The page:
Your Value-Based Healthcare questions answered by Stefan Larsson
Your Value-Based Healthcare questions answered by Stefan Larsson23 June 2021 | 4min
Back in May, we invited you all to our Value-Based Healthcare (VBHC) Live Event, where we took a deep dive into what exactly is VBHC and how to best implement it. We invited our keynote speaker, Stefan Larsson, along with several other experts to share their experiences on implementation, adoption and utilization of VBHC and they gave us some real life examples on how this can make an impact on healthcare around the globe.
In case you missed the live event and prefer to read all about it, take a look at our summary article: “Value-based healthcare: What is it and how best to implement it?“
As expected, we received a huge volume of interesting questions during our Live Q&A session. While Stefan did his best to answer as many as possible, many were still left unanswered.
So, in this special follow-up article, we went back to Stefan to get his answers to your insightful questions.
HT: How can institutions overcome the main barriers to adopt and implement VBHC?
Stefan Larsson: The best way to overcome those barriers or challenges is by providing access to outcomes data and a consensus view among local clinicians on what the most important metrics are that should be used. We propose using the international standards from ICHOM as a starting point, as they have been developed by large groups of very experienced clinicians.
HT: Apart from public health officials, who do you identify as the most critical player(s) to achieve successful VBHC?
Stefan Larsson: Patients – engagements in reporting outcomes and interest in learning from differences in results. But payers are also very important – we need to move away from fee-for-service and towards bundled payment or other payment models which promote a holistic perspective on the patient care pathway and that promote prevention, early treatment and good outcomes.
HT: There is often confusion between “patient outcomes” and “patient experience”. Do you consider them as two different concepts or do you see a connection between the two?
Stefan Larsson: I see them as absolutely different. Patient experience is typically the subjective view of a patient regarding the attitude and behaviour of staff, the condition of the facilities, etc. Patient outcomes are health metrics – concrete measures of whether the patient has reached a higher level of health following a care episode – whether it is quality of life that has improved, pain reduced or, for example, a better ability to walk.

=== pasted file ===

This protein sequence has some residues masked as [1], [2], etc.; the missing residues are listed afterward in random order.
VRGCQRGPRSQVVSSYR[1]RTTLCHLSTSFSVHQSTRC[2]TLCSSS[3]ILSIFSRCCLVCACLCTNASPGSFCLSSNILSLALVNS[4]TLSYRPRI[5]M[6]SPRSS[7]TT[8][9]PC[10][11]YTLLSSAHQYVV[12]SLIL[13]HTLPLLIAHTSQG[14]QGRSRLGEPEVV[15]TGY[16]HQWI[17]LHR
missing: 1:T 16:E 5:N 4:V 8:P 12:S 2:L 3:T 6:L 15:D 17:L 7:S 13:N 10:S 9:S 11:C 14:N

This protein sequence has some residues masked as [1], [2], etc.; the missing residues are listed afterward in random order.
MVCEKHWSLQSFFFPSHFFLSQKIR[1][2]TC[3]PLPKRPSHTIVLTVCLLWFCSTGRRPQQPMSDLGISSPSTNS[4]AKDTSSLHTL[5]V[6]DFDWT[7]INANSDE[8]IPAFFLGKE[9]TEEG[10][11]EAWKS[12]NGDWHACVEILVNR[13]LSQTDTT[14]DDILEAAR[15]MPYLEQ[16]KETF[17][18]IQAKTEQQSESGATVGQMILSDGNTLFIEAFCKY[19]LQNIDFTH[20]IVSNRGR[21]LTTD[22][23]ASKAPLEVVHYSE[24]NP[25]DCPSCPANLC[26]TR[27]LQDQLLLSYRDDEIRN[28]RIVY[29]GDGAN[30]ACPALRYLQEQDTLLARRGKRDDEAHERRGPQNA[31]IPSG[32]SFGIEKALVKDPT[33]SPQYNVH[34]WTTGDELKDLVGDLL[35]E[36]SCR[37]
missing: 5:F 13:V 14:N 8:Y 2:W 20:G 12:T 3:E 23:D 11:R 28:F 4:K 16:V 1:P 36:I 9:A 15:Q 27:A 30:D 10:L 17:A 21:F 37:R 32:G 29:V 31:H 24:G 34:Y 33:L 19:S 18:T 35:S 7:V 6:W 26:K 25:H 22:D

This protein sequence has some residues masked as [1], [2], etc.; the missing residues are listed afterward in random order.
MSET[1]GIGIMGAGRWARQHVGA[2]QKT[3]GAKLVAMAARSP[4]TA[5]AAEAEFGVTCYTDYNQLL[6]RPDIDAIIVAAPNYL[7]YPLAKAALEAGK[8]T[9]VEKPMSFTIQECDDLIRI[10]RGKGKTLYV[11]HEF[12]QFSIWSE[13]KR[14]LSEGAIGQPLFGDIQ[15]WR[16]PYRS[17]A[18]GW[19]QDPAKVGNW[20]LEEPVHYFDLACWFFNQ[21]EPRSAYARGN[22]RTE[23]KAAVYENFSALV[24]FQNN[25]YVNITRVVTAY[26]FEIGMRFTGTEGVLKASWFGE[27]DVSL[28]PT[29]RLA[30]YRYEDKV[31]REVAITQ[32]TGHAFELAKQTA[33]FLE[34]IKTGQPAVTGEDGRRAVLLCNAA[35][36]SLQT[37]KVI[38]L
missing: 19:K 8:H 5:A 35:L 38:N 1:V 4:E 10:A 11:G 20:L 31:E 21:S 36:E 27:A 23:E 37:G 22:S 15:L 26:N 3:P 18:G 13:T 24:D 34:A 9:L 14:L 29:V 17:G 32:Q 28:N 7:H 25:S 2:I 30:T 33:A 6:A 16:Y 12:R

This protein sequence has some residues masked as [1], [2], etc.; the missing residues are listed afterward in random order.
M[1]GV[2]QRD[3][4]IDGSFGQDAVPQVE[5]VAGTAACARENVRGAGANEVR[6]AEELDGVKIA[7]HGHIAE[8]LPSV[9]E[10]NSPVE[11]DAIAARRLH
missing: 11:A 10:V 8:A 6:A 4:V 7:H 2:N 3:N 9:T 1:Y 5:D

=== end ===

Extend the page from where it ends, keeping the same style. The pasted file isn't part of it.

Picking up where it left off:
Kind and caring staff are very important for good outcomes as patient trust is higher, for example, a patient’s likelihood of complying to a treatment prescribed is higher. Therefore a good experience will automatically contribute to better outcomes – but it is important to not mix them up. Nice facilities should never compensate for poor outcomes for the patient.
HT: How does VBHC benefit patients with respect to complications and negligence?
Stefan Larsson: Patients have the duty to know if a provider has many complications or if staff are perceived as negligent by other patients. If there is a choice of providers they may then choose to go elsewhere, or they can put pressure on insurers, governments or other payers to demand providers to improve. It is important that we facilitate the patient voice to be heard to drive improvement
HT: What would you suggest to put VBHC in the decision makers’ focus in developing countries where the healthcare system may be less mature?
Stefan Larsson: Primary in many developing countries is access to basic care, vaccinations, antibiotics, etc. As a country’s healthcare system matures, it is key to make sure changes and new methods used have the desired impact on patient health. Therefore, finding pragmatic (e.g. mobile phone-based, digital) methods to gather outcomes data for major patient groups should be a high priority. By doing so you make sure one does not replicate the inefficient systems of the rich world, but rather leapfrog to a more patient-centric system, where outcomes achieved have a central role.
HT: Some healthcare systems are not yet organized in a way that allows for a full VBHC approach (fragmented acute, community, primary care). In your opinion, can VBHC be implemented partially? What would be the key elements of success?
Stefan Larsson: There may be specific patient areas where a partial implementation of VBHC could be piloted – e.g. in elective orthopedic surgery. There are outcomes registries across the world to learn from, or the ICHOM standard sets could be used. One could also start by integrating a bundled payment concept for those patients or for distinct patient groups, such as cataract patients.
Stefan Larsson, MD, PhD is an independent advisor and investor. During his 24 years with The Boston Consulting Group (BCG) Stefan led (2011-2017) the firm's global health provider and payer sector and (2017-2020) its healthcare systems sector. In addition, Stefan is a senior advisor to BCG and a fellow with BCG’s Bruce Henderson Institute where he lead the firm’s research on value-based health care.